The first RAAF Bomb Disposal course was held in April 1942 with 3 officers and approximately 24 airmen on the course. A number of Bomb Disposal Squads were initially formed at Darwin, Port Moresby and Townsville.

Ric Havyatt or Rex Havyatt as he was also known, was the Officer Commanding 6 Bomb Disposal Squad which was located at 54 OBU at the RAAF Station in Darwin in the Northern Territory. The Japanese bombs used in Darwin raids were either 60kg or 250kg HE bombs with an occasional 60kg Incendiary bomb. The hexanitrodiphenylamine used in the HE bombs was yellow and would often stain the skin of the bomb disposal officers.

No. 6 BDS personnel during 1942 and 1943 were Ric Havyatt, Harry Percival, Gordon Alfred Germain (41248), Keith Monaghan, Jack Russell, Tom Reddy, Ray Jackson, Keith Campbell Pieper? (11211), 'Lofty' Merrick, ? Thompson, George Arthur Marvin (13252), John Sanders and Stan Edwards.

Ric Havyatt saw a Jap bomber shot down at night in the Darwin area. This would have occurred about June/July 1942 and the fighter pilot involved was Squadron Leader Dick Creswell. He joined RAAF in July 1938 as a pilot trainee at the same time as Ric's brother, and graduated in July 1939, just in time for the commencement of WW2. Ric's brother went to UK in November 1939 to fly Sunderlands.

6 Bomb Disposal Squad later moved to New Guinea. When they were there in 1945 they were simply referred to as 'Bomb Disposal Squad'. George Marvin received an MID award while he was on bomb disposal duties in New Guinea during 1945. No citation given.

Ric Havyatt  left Darwin in June 1943. He was posted to RAAF Pearce, Perth for 6 months before being sent to Air Armament & Gas School, at Nhill as an instructor on bomb disposal to the armament personnel in training there.


via Ric Havyatt

Ric Havyatt of 6 Bomb Disposal Unit defusing a
60 kg Japanese bomb about 13 feet below ground level


via Ric Havyatt

A 60 kg Japanese bomb. This is the first UXB that 6 Bomb Disposal Squad
uncovered in Darwin on 16 June 1942 and was found at a depth of 6 feet.


via Ric Havyatt

Ray Jackson & Harry Percival of 6 Bomb Disposal Squad. The photo
was taken at the site of a crashed Japanese bomber on the Darwin
peninsular and includes one of the late Japanese crew members.


AWM ID No. OG2685

Flight Lieutenant Alaric 'Rex' Havyatt (263659), Leading Aircraftman Joseph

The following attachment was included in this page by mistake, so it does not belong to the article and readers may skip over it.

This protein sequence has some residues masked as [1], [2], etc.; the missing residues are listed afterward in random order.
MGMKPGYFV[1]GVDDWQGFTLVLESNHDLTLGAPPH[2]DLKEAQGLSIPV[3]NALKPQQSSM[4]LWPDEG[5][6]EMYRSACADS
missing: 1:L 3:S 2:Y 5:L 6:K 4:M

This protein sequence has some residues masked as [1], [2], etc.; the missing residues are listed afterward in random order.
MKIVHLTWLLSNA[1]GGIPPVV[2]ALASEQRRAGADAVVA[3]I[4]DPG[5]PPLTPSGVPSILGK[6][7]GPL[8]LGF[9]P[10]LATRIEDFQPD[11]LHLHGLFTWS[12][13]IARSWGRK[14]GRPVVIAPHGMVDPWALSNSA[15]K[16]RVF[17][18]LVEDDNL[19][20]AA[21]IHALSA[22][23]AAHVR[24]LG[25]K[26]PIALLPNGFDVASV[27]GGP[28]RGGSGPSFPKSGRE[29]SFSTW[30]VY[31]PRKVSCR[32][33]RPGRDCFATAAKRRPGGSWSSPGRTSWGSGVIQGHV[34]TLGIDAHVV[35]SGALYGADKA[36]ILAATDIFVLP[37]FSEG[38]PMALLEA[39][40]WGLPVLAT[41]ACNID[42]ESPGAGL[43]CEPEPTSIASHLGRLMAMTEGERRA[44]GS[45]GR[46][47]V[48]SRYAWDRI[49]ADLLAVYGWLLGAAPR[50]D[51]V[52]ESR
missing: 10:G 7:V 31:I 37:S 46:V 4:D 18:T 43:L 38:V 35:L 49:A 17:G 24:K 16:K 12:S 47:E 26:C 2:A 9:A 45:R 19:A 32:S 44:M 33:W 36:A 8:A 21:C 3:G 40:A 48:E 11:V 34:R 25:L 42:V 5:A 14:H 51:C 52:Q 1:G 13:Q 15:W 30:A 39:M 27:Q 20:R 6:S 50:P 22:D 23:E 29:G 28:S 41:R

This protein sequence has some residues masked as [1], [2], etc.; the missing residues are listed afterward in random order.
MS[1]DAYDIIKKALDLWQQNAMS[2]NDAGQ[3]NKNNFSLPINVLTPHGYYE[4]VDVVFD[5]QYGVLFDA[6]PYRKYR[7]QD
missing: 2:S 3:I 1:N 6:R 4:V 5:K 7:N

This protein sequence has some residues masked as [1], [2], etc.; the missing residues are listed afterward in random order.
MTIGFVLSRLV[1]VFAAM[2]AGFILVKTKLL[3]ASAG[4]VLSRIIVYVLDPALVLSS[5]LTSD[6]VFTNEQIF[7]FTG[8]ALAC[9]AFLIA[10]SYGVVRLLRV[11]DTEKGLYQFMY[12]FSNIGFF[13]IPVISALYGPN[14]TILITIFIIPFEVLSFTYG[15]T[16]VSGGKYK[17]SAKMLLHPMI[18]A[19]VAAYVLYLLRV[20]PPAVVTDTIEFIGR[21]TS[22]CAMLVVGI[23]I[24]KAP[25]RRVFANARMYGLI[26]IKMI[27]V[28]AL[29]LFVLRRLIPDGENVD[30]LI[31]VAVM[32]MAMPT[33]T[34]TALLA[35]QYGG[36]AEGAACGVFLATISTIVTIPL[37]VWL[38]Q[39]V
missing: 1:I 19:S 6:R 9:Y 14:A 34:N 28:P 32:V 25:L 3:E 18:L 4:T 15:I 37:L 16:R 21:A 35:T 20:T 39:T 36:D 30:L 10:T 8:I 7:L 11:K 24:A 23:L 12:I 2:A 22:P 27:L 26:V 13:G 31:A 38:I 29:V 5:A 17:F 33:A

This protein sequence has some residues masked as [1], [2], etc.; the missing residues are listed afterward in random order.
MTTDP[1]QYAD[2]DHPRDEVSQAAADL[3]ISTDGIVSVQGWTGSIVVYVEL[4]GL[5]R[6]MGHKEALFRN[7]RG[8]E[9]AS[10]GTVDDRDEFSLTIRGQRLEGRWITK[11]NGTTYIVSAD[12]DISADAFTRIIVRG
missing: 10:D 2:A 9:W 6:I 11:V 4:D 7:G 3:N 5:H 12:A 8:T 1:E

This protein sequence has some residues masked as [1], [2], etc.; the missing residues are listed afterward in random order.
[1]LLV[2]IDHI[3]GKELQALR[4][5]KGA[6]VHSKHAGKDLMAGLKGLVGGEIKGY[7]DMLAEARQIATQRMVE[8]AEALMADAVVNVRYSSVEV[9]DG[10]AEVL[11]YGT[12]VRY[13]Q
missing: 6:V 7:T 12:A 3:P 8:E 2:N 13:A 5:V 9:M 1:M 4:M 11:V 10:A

Francis (Joe) Keenan (138461), and LAC Ronald Henry (Ron) Washington
(141827), of the No. 6 Bomb Disposal Unit RAAF, inspecting a Japanese bomb
dump on the But airfield in the Dagua area of north east New Guinea.


When the RAAF were short of bombs around Wewak area they resorted to using Jap bombs. It was not altogether a successful exercise because the Jap bombs were not easily adaptable to the Australian planes, and there were problems with the fuses not operating on impact in some cases.

Ric Havyatt contacted me again on 2 May 2009 to advise that he had recently been in contact with one of the Bomb Disposal course instructors, Flying Officer Leslie Charles Osborne (4842) who assisted F/O Clarence Peter William Northey (03447) for the three courses run by these two men. Les provided his recollection of the Bomb Disposal officers (1942-1946) as follows:-

George Roy Upward (252264)
Gil? Devine?
Alaric Havyatt (263659)
Morris Dunkley (263548)
William Allan Stewart Seymour (263335)
Ralph Taylor (263536)
Harry Belcher (262647)
Brett? Shepherd?
Frank Patrick Weaver (262672)


Photo:- Les Osborne collection

Flight Lieutenant Les Osborne (4842) on Goodenough Island January 1944


When Les Osborne was still a Flight Sergeant he went with Flying Officer Clarence Northey (03447) to Singapore in late December 1941 for some Bomb Disposal training with the RAF Bomb Disposal Squad.

They all achieved the rank of Flight Lieutenant with the Bomb Disposal units. A number of members of the Bomb Disposal units received some awards as per the details below that Ric Havyatt passed on to me:-